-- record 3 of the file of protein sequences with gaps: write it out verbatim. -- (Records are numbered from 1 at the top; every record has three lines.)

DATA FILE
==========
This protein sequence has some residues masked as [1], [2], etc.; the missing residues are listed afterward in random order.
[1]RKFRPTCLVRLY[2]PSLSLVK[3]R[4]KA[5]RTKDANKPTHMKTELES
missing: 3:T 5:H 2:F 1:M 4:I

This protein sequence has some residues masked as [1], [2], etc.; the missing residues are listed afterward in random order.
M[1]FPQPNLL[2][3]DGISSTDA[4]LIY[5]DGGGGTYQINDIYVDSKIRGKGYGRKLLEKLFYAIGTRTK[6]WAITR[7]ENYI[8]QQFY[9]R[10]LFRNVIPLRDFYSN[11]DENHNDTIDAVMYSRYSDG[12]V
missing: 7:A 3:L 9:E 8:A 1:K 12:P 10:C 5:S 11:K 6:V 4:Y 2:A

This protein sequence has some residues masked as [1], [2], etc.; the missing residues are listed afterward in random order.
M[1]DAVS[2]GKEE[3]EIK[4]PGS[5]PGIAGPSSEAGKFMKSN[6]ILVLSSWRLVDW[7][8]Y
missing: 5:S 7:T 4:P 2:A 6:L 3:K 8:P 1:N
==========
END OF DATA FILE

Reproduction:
This protein sequence has some residues masked as [1], [2], etc.; the missing residues are listed afterward in random order.
M[1]DAVS[2]GKEE[3]EIK[4]PGS[5]PGIAGPSSEAGKFMKSN[6]ILVLSSWRLVDW[7][8]Y
missing: 5:S 7:T 4:P 2:A 6:L 3:K 8:P 1:N